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Up and over vs. Leg extension and Contraction.

post #1 of 4
Thread Starter 
I'm confused over these two techniques in GS turns. I was taugh to come up, roll skiis, transfer weight and finish the turn (abbreviated description). But racers seem to change edges by pulling up their legs and extending them to the opposite side in a very fluid motion. Is that techniquie better than the old school I was taught?
post #2 of 4
"Better" is only relative to what you are trying to accomplish.

The "up & over" can work ok in a variety od situations, if you want to lengthen the time the skis are flat and/or unloaded them to assist re-directing them to start a turn, if that is what you want to do. Hop turns in steep, narrow, ugly snow conditions?

With "down & across", the down regulates pressure entering the transition and releases the body mass diagonally across skis toward inside of next turn. This also allows a quicker edge change, with minimal loss of ski/snow engagment (minimal re-balancing), after which the legs extend to pressure skis as needed to facilitate carving in top of turn as they arc into the falline.

I teach the 'down & across' pattern first, regardless of the skiers level, as it provides an easier (relaxing vs. extending)release of both edges and body from turn to turn. I teach 'up & over' as an option, but not as the primary movement pattern.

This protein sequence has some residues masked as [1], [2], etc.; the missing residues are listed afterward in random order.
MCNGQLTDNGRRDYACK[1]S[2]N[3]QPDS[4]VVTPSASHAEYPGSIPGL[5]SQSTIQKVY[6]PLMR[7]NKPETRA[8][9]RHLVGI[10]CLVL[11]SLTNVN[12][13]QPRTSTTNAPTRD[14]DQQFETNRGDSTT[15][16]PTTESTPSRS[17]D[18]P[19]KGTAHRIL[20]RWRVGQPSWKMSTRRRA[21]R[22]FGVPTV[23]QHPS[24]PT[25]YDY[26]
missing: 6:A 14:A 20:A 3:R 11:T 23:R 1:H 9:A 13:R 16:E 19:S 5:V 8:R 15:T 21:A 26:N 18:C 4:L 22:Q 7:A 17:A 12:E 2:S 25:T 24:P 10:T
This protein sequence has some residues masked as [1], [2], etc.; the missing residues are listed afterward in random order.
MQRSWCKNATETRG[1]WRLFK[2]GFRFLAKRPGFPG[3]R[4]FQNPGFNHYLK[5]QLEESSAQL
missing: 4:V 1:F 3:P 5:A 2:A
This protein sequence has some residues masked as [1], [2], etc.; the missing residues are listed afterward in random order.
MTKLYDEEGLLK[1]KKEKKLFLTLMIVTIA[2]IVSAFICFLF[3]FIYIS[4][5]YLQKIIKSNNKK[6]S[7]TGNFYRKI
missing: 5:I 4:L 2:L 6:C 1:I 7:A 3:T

post #3 of 4
An explanation that I was given to balance the use of either method was describing it as the risk line. The line the COG travels on a vertical plane corresponds to the risk. If the COG remains undisturbed and travels in a relatively flat line down the hill this can be very fast as it disturbs the COG the least and keeps all the momentum travelling down the hill. It is also very risky as the moves to control this effort need to be very precise and the forces threatening to affect fore/aft balance are considerable. If you watch World Cup GS you will see them ski the flats with little upward movement as they round the gates and their feet slink around the gates with considerable lateral extension/flexion visible . As they hit the steeps or more demanding turns you will see the hips rising for more of an up and over movement. This reduces the risk where the balance point is more demanding or tenuous (the steeps). This corresponds with the old saying 'you race the flats and ski the steeps'. The winner of the race is the one who can better push that 'risk line' on the more demanding terrain without going too far and making a speed scrubbing mistake. I always thought this put a good perspective on the blending of various skills and/or techniques and their application in various conditions. Race or otherwise.
post #4 of 4
The greats such as Alberto Tomba, Dianne Roffe, Marc Girardelli, and the current American Great Bode Miller [ see Feb 2000 issue of Ski Mag.,p.90,] seem to use a minimum of verticle body extension to get the job done. The upper body while strong, is very quite.If you look at the sequence of photos, the level of Bode Miller's head stays about the same, it all happens below the waist.

So you choose TamSki, what technique you want to use. I believe world class ski racers choose the technique that is most efficient to get the job done. Bode Miller,is currently the USA's best hope in mens alpine skiing, for any top three placement.
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